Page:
Autonomy In the Classroom

Education

Maybe it’s because I have written curriculum for two districts now and can see the overlap.  Maybe it’s because I have taught all three grades of middle school history.  Maybe it’s because I like to help people.  Maybe it’s because I like to fix things.

All these things are true statements and reasons I’ve always given up time in my own personal curriculum to help introduce students to the 8th grade curriculum.  For the first time this year I heard a dissenting opinion during a district meeting.  The teacher outlines a very well thought out opinion that they should not have to teach any material that pertains to the tested 8th grade curriculum.  It shocked me that someone would say such a thing, but the more I thought about it, the more the debate raged on in my head.

If it is acceptable to ask teachers in non-tested grades to teach some of the tested standards, in Texas it needs to start in the 6th grade.  There is not much overlap from grade to grade, but the conceptual vocabulary definitely can be taught.  When I taught 6th grade I focused on the US Government, the ideas of Revolution and Colonization, and really tried to get the students to understand how natural resources determine a civilization’s economy.  In 7th grade there is more overlap with 8th grade US History.  I usually tried to compare the colonization of Texas to the colonization of the United States, really focus on Westward Expansion, and taught the full 8th grade TEK driven Civil War and Reconstruction units.  The question I always asked myself was, “do I really believe that students are carrying over knowledge from 6th and 7th grade to 8th grade?”  My answer was usually no, but the more times the students are exposed to the material the more likely it is to stick in the heads.  This also wasn’t burdensome for my classroom because I was already teaching those concepts.

As I thought about what it would be like to not have taught those concepts, I think about the freedom that would give me.  I think about all the other ways I could have taken those concepts in my classroom.  It also made me wonder whether that is good for the student or good for the teacher.  We all prefer to teach the way we want and how we would like to teach it, but is that good for the student?  In some ways it would be to the student’s benefit because they could potentially have a more passionate teacher who is teaching things a way that they are super passionate about.  The case that was made to me was that the overlap is what non-tested classes should focus on.  In the case of history this means social studies skills, reading skills, and writing skills.  I’m completely on board with these things.  My counterpoint to this is that if the teacher is already going to be teaching something in their classroom, why not go ahead and help the teacher who will be tested some day?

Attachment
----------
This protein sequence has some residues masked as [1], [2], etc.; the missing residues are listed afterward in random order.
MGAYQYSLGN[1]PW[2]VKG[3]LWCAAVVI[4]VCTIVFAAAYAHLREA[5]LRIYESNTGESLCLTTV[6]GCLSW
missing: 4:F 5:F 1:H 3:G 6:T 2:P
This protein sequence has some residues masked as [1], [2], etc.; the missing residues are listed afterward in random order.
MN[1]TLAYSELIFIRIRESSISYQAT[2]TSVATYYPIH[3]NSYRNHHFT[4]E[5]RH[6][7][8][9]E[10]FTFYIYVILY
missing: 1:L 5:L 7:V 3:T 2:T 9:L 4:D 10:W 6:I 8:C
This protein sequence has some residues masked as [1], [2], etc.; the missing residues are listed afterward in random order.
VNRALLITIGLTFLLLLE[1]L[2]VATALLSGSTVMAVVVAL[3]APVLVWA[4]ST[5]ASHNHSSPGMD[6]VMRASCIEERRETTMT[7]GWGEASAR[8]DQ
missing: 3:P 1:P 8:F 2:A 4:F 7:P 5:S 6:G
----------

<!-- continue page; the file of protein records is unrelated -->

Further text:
I guess when it comes down to it, this debate is whether you think that it is valuable to be willing to give up a little of your own time for the betterment of your students or not.  I, personally, will always side on the side of the students and their needs not my own wants and desires.  I want my kids to understand as much material as they can in as easy a way as possible.  I want the teachers that come after me in line to have an easier time with their curriculum than I have with mine.  Does that always work?  No.  But I’d like to think I’m helping in some small way.

Advertisements

A Case For More Vertical Alignment

Education

In my seven years of teaching, no topic has come up in my history departments as much as vertical alignment.  Middle school history is super challenging in this regard because our curriculum doesn’t overlap as much as other subjects.  That being said, I would like to make the case that vertical alignment is one of the most important things we can do as history teachers.

First, the students do not care about vertical alignment.  In fact, they do not care at all about most things we think about as teachers.  They are mostly ego-centric beings swimming in a sea of hormones.  Given this fact, why should we even care about vertical alignment.  By not being a unified front, the students have shown their weakness…or at least a potential weakness.  Imagine if our students all came together and acted as one to get what they wanted.  How scary would that be?  If we as a history team can use the same academic vocabulary, teach concepts in similar ways, and have common goals for the learning goals of our students, isn’t that more powerful than simply doing what we want?  If we expect to change the culture and how our students learn, isn’t it better to work together with other professionals toward a common goal?

Second, the kids have summer break in between grades.  Maybe that’s overly simplistic.  Kids struggle to retain things they learn from year to year.  If our history departments teach as lone wolves, it’s going to be increasingly harder to get the students back in the swing of things.  Humans are creature of habit, so if they have a comfort level doing things a certain way, why would you not continue things that effective?

The thing about vertical alignment is that we all are opinionated.  We all think our way is the best.  But what if “our” personal preferences aren’t as good for the team?  Does the kid’s learning mean more or does our personal preference mean more?  It’s uncomfortable to compromise, but before you protest with vertical alignment think of the kids.